[PAST EVENT] Leonidas Aliaga-Soplin , Physics - Oral Exam for the Ph.D.

March 30, 2016
10am - 1pm
Small Hall, Room 122
300 Ukrop Way
Williamsburg, VA 23185Map this location
The determination of the neutrino flux presents a challenge for current and future short and long baseline neutrino experiments. The uncertainties associated with the production and attenuation of the hadrons in the beamline materials along with those associated to the beam optics have a big effect in the flux spectrum knowledge. For experiments like MINERvA, understanding the flux is crucial since it enters directly into every measurement of neutrino-nucleus cross-sections. The foundation of this work is predicting the neutrino flux at MINERvA using dedicated measurements of hadron production in hadron-nucleus collisions and incorporating in-situ MINERvA data that can provide additional constraints. This work also includes the prospect for predicting the flux at other detectors like the NOvA Near detector and MicroBooNE. The procedure and conclusions of this thesis will have a big impact on future hadron production experiments and on determining the flux for the upcoming DUNE experiment.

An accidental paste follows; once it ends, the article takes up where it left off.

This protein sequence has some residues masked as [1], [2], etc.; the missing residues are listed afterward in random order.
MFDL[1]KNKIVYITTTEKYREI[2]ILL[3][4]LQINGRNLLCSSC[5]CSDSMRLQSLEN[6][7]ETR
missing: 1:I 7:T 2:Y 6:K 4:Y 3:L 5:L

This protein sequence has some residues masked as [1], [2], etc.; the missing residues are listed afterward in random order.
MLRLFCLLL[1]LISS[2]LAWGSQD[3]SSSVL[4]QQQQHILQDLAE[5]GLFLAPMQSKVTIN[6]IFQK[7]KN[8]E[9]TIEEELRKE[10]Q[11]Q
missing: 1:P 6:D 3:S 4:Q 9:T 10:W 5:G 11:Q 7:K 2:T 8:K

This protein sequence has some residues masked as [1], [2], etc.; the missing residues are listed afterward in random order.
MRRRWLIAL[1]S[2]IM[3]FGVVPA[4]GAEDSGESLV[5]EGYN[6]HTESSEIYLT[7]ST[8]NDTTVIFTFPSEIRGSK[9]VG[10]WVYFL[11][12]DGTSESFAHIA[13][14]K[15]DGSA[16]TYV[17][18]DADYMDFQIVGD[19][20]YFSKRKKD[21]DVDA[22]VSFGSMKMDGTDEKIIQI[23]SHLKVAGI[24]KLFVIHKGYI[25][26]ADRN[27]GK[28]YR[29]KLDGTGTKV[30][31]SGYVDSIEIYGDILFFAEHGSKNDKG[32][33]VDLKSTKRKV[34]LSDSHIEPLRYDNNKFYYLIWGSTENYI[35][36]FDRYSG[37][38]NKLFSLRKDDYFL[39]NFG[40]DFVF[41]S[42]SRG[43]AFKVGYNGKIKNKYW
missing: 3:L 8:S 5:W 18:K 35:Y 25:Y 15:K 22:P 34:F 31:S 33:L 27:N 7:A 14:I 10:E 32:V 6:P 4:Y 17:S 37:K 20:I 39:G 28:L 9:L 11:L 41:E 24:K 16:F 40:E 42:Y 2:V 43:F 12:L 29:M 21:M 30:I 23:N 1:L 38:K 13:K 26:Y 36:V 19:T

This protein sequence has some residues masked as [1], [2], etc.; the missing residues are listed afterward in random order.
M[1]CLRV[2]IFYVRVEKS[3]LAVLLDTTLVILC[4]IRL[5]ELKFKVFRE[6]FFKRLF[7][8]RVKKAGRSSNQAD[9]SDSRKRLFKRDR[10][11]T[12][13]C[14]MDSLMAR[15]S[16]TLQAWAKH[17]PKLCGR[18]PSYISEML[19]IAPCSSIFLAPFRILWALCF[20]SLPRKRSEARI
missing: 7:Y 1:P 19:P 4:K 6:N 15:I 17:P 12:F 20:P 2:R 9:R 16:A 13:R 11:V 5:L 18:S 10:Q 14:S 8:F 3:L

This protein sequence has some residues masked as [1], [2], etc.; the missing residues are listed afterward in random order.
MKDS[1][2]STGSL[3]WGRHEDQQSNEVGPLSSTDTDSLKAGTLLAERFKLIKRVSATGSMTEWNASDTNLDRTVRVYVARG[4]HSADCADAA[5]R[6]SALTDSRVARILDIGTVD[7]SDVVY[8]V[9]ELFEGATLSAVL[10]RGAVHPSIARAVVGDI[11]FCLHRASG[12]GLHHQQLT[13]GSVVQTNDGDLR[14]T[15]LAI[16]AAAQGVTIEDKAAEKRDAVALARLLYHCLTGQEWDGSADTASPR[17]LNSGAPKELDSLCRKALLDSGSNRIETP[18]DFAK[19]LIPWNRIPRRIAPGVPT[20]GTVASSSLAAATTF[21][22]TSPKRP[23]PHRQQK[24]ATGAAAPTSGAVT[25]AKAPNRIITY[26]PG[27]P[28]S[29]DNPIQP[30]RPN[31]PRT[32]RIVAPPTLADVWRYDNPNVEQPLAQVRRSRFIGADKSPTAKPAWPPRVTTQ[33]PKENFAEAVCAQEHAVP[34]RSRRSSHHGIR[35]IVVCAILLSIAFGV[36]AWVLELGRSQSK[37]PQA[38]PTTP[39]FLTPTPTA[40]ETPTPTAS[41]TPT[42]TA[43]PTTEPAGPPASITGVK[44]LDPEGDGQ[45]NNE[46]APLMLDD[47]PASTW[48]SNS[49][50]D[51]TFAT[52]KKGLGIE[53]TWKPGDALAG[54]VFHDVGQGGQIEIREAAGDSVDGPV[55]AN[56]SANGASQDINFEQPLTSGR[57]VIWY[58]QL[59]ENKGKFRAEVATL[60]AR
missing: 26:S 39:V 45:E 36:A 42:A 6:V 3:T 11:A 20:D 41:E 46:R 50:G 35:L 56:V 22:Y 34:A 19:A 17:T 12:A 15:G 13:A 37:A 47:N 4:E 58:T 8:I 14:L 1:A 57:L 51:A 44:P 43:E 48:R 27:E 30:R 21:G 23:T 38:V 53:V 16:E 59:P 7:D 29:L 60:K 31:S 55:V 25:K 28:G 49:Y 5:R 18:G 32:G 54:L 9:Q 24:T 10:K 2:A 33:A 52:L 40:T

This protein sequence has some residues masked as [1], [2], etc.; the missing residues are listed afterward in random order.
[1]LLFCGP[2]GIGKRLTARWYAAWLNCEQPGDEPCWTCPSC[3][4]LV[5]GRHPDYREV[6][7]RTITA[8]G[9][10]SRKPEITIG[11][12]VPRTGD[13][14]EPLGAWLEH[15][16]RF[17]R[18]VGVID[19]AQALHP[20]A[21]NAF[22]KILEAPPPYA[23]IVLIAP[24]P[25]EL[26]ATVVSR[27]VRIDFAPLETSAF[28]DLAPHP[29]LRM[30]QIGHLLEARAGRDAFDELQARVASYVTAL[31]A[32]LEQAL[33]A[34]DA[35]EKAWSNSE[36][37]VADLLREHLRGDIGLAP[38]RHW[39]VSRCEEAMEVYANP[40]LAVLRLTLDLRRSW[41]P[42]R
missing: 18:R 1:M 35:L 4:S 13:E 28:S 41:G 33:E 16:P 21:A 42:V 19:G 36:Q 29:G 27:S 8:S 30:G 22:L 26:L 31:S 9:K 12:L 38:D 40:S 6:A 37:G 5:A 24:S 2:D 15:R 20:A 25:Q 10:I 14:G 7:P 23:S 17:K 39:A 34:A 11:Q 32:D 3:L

Bio: Leonidas Aliaga-Soplin is a native of Lima, Peru. He graduated from Pontificia Universidad Catolica Del Peru, in Lima, Peru in 2008 in M.S Physics. He began his graduate studies at William & Mary in the fall of 2009, where he started working as a collaborator in MINERvA experiment under the supervision of Dr. Mike Kordosky. His research has been focused on the NuMI flux determination primarily for MINERvA but also extending to other Fermilab neutrino detectors. After graduating, Leonidas will begin working at the Fermilab Scientific Computing Division at Batavia, IL on the NOvA experiment.